Written by Robyn Swanson
I contacted the Australian government twice to volunteer my services as an entertainer in Vietnam and both times they knocked me back. Then in 1968, a good friend of mine (who still is), Shirley Simmons, got in touch with me.
“How would you like to go and work in Vietnam for three months, Barry?” she asked.
Shirley was a singer and a clever business woman who put shows together for the American troops. She offered to pay me $200 a week. Of course, I said yes.
After we finished our show in the sergeants’ mess, I walked to the bar at the back and asked for a beer. A young soldier was sitting there, staring into space.
“G’day, chum,” I said. “How are ya?”
He glanced at me with empty eyes and said in a flat voice, “I enjoyed your show.”
“Thanks,” I said. “Are you all right?” I’ll never forget the answer he gave.
“I killed my first man today,” he said.
What can you say to that? Nothing is appropriate. Nobody knows how hard it is to kill someone. There were a couple of times when I had to hold a gun and I was stuffed if I could pull the trigger. I decided to let him get over his grief in his own time.
From “Grandpa’s Story”
Written by Robyn Swanson
As she handed over the key, Mrs Lennon asked, “Irish?” John nodded.
“Grandpa’s Story” is the story of John Evans, born in Ireland in 1853, who emigrated to Australia in 1874 and spent his working life as a teacher in rural NSW.
If you would like a copy, please email firstname.lastname@example.org.
From “He Died in the Light”
by Leonie Hosey
Edited by Robyn Swanson
Over the years I wondered what it would it be like to have one of those ornery, spitting, kicking, loveable animals. So I asked Bill if I could buy an alpaca, and would he look after it for me. He stupidly said, “Of course!”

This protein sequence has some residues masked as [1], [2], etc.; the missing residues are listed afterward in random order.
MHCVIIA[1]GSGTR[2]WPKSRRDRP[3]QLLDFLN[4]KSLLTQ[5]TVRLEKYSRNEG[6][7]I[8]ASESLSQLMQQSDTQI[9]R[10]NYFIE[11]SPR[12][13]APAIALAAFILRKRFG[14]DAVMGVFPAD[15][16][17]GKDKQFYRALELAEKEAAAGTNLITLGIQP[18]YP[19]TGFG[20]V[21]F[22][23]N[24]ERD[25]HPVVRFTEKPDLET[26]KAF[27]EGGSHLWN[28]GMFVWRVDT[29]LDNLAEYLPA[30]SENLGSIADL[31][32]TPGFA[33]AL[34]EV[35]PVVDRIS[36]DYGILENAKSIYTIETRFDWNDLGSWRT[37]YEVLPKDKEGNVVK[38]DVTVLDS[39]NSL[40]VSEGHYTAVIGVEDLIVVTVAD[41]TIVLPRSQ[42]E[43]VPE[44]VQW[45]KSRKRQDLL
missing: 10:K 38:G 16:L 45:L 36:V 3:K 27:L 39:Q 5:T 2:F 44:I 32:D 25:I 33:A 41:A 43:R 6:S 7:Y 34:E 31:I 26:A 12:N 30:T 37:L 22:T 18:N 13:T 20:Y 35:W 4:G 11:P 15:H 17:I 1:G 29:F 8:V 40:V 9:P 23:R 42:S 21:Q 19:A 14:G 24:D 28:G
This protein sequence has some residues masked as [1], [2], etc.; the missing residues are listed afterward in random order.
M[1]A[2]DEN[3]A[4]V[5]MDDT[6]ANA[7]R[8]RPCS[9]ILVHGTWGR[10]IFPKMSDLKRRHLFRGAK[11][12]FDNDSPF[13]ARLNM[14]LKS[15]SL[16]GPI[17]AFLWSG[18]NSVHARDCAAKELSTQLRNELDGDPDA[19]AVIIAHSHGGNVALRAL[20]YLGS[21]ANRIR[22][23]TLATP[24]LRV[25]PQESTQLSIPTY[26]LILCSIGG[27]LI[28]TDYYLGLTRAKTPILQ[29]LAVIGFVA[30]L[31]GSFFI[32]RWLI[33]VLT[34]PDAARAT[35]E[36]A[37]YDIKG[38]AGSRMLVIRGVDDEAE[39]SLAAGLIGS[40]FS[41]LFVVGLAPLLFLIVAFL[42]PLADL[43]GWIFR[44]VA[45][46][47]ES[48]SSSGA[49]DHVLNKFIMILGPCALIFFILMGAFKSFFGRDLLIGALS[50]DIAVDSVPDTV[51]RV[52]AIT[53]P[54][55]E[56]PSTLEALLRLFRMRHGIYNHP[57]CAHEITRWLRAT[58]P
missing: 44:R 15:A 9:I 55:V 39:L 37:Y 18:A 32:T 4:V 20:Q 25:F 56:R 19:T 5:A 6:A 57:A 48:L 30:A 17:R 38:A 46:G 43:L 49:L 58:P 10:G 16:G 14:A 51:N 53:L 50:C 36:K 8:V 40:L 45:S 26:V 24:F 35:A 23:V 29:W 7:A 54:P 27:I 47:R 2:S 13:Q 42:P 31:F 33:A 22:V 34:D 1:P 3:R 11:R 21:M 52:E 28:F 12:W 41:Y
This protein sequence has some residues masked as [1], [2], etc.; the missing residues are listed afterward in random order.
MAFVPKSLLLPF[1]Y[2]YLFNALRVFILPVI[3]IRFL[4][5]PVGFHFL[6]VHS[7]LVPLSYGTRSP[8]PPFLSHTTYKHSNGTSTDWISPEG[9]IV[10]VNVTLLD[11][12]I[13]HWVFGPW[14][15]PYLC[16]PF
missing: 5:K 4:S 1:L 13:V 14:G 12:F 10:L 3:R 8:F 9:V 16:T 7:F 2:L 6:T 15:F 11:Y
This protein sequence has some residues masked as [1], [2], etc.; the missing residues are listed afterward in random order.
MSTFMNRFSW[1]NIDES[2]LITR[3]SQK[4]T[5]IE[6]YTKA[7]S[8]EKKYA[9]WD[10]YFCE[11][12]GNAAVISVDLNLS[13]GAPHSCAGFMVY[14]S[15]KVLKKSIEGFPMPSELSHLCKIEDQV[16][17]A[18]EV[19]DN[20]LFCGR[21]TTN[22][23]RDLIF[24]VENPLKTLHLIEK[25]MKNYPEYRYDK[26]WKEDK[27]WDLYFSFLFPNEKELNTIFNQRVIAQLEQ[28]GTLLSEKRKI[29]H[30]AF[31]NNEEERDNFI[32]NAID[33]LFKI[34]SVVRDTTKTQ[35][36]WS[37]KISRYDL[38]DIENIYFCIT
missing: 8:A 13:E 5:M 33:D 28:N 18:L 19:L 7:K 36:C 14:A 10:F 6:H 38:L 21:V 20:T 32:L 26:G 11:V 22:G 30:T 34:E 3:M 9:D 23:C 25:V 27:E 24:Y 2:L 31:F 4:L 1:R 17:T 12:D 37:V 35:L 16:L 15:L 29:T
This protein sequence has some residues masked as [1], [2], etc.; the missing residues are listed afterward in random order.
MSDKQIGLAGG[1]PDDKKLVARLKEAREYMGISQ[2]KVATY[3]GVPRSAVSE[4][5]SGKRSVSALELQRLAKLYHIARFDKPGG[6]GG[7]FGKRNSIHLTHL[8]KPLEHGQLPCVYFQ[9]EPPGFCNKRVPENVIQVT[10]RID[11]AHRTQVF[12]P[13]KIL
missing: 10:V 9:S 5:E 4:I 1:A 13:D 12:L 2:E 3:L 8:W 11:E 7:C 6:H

An opportunity came to buy one of his animals. He didn’t really want to sell it, but he needed to raise some money, so I bought a share of one, then another. He then informed me that to be a good owner, I needed to show the animals, and as there was a show coming up, he would enter them. Well, lo and behold, they both won ribbons. I was an owner of two champion alpacas!
A couple of shows later, I overheard a woman telling Bill that she had to sell her herd as she was breaking up with her partner. I jokingly said to Bill, “Ask her how much for the whole herd?” He looked at me and said, “The whole herd?”
“Why not?” I said.
He got back to me a week later to say she had decided not to sell the herd, but then he said, “I’ve found a better herd. The only drawback is they’re up in Inverell.” Of course, that meant a bigger cost to transport.
At this stage, I hadn’t even mentioned any of this to Warren; he had a way of raining on my parade and stopping me doing the things I wanted to do. Now I thought I‘d better tell him. Of course he had a fit, but eventually, after some compromises, we went ahead. ‘Leonie’s folly’ is what he called it; I called it my being independent and letting go of the restrictions I had placed on myself because of my strict upbringing.
“HE DIED IN THE LIGHT” is the story of Leonie Hosey, a medium, spiritual healing channel and homoeopath, and her husband Warren, the head of the School of Computing at the University of Western Sydney. Before he passed away in 2008, he asked Leonie to write their story.
To buy a copy, go to http://www.thegoldenray.net.au/books/he-died-in-the-light-a-love-story-book
I acknowledge and pay my respects to the Dharawal people, the traditional owners and custodians of the land where I work and live.